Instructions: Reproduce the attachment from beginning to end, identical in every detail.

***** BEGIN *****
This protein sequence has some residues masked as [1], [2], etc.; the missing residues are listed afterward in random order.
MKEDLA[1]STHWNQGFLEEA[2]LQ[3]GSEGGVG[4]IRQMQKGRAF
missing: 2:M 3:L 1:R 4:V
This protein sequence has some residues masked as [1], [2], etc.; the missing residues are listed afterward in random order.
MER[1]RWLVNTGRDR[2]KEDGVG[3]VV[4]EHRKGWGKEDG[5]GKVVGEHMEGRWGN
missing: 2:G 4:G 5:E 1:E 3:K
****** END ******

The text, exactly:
This protein sequence has some residues masked as [1], [2], etc.; the missing residues are listed afterward in random order.
MKEDLA[1]STHWNQGFLEEA[2]LQ[3]GSEGGVG[4]IRQMQKGRAF
missing: 2:M 3:L 1:R 4:V
This protein sequence has some residues masked as [1], [2], etc.; the missing residues are listed afterward in random order.
MER[1]RWLVNTGRDR[2]KEDGVG[3]VV[4]EHRKGWGKEDG[5]GKVVGEHMEGRWGN
missing: 2:G 4:G 5:E 1:E 3:K